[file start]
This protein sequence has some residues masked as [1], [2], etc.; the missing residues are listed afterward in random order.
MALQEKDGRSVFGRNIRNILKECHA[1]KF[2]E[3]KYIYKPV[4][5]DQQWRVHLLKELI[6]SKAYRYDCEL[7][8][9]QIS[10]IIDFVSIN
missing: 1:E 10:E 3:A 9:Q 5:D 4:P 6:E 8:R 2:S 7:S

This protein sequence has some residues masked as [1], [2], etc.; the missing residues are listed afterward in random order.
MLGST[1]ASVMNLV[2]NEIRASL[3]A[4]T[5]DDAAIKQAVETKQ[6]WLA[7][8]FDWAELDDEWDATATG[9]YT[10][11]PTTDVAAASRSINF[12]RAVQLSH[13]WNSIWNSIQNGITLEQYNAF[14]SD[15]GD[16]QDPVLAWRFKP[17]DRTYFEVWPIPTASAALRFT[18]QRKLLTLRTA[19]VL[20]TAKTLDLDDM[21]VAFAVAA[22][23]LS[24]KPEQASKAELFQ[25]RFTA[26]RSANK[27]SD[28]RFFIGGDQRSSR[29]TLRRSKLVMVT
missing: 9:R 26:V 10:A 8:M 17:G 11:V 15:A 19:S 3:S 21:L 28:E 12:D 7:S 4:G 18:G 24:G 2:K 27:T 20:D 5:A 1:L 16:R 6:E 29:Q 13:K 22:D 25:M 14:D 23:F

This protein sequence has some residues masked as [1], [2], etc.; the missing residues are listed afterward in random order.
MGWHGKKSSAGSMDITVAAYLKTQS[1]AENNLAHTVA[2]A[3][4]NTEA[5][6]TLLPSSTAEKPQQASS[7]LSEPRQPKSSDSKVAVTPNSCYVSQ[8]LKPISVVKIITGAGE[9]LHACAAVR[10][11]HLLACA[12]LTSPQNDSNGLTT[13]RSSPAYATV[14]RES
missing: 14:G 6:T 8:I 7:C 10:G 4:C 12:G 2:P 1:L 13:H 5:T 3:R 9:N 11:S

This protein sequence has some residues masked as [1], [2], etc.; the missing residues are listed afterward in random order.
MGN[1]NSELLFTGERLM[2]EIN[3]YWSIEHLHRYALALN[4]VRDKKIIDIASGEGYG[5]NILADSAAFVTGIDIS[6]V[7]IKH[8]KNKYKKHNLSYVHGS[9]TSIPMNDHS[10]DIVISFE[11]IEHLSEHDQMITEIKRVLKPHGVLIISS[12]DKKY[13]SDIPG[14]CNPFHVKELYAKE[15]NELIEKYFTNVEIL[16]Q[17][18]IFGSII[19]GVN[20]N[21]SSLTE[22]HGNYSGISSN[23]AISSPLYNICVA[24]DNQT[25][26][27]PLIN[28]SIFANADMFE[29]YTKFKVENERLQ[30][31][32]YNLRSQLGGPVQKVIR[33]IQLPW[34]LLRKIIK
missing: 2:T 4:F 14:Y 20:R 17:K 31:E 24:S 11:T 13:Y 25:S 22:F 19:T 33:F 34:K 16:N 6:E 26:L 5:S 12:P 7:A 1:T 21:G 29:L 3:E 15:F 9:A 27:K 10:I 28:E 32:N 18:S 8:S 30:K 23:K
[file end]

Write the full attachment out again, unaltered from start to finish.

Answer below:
This protein sequence has some residues masked as [1], [2], etc.; the missing residues are listed afterward in random order.
MALQEKDGRSVFGRNIRNILKECHA[1]KF[2]E[3]KYIYKPV[4][5]DQQWRVHLLKELI[6]SKAYRYDCEL[7][8][9]QIS[10]IIDFVSIN
missing: 1:E 10:E 3:A 9:Q 5:D 4:P 6:E 8:R 2:S 7:S

This protein sequence has some residues masked as [1], [2], etc.; the missing residues are listed afterward in random order.
MLGST[1]ASVMNLV[2]NEIRASL[3]A[4]T[5]DDAAIKQAVETKQ[6]WLA[7][8]FDWAELDDEWDATATG[9]YT[10][11]PTTDVAAASRSINF[12]RAVQLSH[13]WNSIWNSIQNGITLEQYNAF[14]SD[15]GD[16]QDPVLAWRFKP[17]DRTYFEVWPIPTASAALRFT[18]QRKLLTLRTA[19]VL[20]TAKTLDLDDM[21]VAFAVAA[22][23]LS[24]KPEQASKAELFQ[25]RFTA[26]RSANK[27]SD[28]RFFIGGDQRSSR[29]TLRRSKLVMVT
missing: 9:R 26:V 10:A 8:M 17:G 11:V 15:A 19:S 3:S 21:L 28:E 12:D 7:S 4:G 18:G 24:G 2:K 27:T 20:D 5:A 1:L 16:R 6:E 29:Q 13:K 22:D 25:M 14:D 23:F

This protein sequence has some residues masked as [1], [2], etc.; the missing residues are listed afterward in random order.
MGWHGKKSSAGSMDITVAAYLKTQS[1]AENNLAHTVA[2]A[3][4]NTEA[5][6]TLLPSSTAEKPQQASS[7]LSEPRQPKSSDSKVAVTPNSCYVSQ[8]LKPISVVKIITGAGE[9]LHACAAVR[10][11]HLLACA[12]LTSPQNDSNGLTT[13]RSSPAYATV[14]RES
missing: 14:G 6:T 8:I 7:C 10:G 4:C 12:G 2:P 1:L 13:H 5:T 3:R 9:N 11:S

This protein sequence has some residues masked as [1], [2], etc.; the missing residues are listed afterward in random order.
MGN[1]NSELLFTGERLM[2]EIN[3]YWSIEHLHRYALALN[4]VRDKKIIDIASGEGYG[5]NILADSAAFVTGIDIS[6]V[7]IKH[8]KNKYKKHNLSYVHGS[9]TSIPMNDHS[10]DIVISFE[11]IEHLSEHDQMITEIKRVLKPHGVLIISS[12]DKKY[13]SDIPG[14]CNPFHVKELYAKE[15]NELIEKYFTNVEIL[16]Q[17][18]IFGSII[19]GVN[20]N[21]SSLTE[22]HGNYSGISSN[23]AISSPLYNICVA[24]DNQT[25][26][27]PLIN[28]SIFANADMFE[29]YTKFKVENERLQ[30][31][32]YNLRSQLGGPVQKVIR[33]IQLPW[34]LLRKIIK
missing: 2:T 4:F 14:Y 20:R 17:K 31:E 24:S 11:T 13:Y 25:S 22:F 19:T 33:F 34:K 16:N 6:E 26:L 5:S 12:P 7:A 1:T 21:G 29:L 3:E 15:F 9:A 27:K 10:I 28:E 32:N 18:S 8:S 30:K 23:K